Directed by Chris Smith
Rating: 4 Out of 5 stars
Published: 15 November, 2012
by DAN CARRIER
A new hero is born: all hail the delectable character Venkatesh (Venkatesh Chavan), a bus boy working in the town of Panjim, in the Indian seaside state of Goa.
This unique and beautifully told story features Venkatesh and Jhangir, two boys working in menial posts, trying to scrape themselves a living.
Venkatesh enjoys sitting in his little spot in a mango tree and staring over a fence at a gorgeous garden with a lovely pool. The water seems so tempting to him, so perfect, that he seems lured to it like a siren.
His curiosity means he offers his services to the home’s owner and this kickstarts a consideration of what the individual can do to better one’s self, what forces there are that conspire to keep you in the strata in which you’ve been born. There is a message here that David Cameron could learn from about his supposed class of “strivers” and how simply putting in a shift does not automatically mean you’ll head up the economic scale.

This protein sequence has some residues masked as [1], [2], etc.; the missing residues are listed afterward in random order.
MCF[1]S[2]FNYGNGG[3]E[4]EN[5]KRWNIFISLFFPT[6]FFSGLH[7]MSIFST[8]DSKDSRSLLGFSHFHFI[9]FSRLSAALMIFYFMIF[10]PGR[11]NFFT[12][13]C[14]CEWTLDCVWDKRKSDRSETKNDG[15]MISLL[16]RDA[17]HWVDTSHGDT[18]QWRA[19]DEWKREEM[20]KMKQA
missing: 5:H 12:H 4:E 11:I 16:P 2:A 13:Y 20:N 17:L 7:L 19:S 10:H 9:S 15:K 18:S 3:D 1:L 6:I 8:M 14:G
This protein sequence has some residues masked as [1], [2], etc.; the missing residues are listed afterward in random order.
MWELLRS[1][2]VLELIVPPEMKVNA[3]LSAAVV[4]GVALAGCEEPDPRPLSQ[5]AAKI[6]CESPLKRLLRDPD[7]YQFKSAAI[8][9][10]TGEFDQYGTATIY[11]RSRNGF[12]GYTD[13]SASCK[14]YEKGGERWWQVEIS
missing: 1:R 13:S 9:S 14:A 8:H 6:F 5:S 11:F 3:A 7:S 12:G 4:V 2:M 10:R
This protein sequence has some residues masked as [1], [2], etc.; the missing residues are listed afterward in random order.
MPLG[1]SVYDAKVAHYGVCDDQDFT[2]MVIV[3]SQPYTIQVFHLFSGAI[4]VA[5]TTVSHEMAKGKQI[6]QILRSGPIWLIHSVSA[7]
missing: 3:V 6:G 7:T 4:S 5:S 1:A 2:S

Throw in some love interest with a girl called Ayesha and the charm of this film is pretty much perfect. It clearly chronicles the old haves and have-nots in a country we continually hear of being a 21st-century economic powerhouse.
Whatever the future holds for India, it is still riddled with massive economic dislocation among its population, and while the emergence of a super-rich oligarchic class is a fact, the trickle-down effect so beloved by rich, selfish people is clearly no much in evidence. On the one side we have a very real ringside seat to the daily grind of trying to find enough cash to put some food on a plate, on the other, a world of luxury.
This is no Slumdog Millionaire, with no big bangs, no glitzy telling of an India where people wear gold-trimmed saris. It’s a real insight into the struggles of young people in this vast country to make ends meet.
What is perhaps more remarkable is director Chris Smith has chosen young non-actors and got superb performances from them, and it’s all done in Hindi, a language he doesn’t speak himself.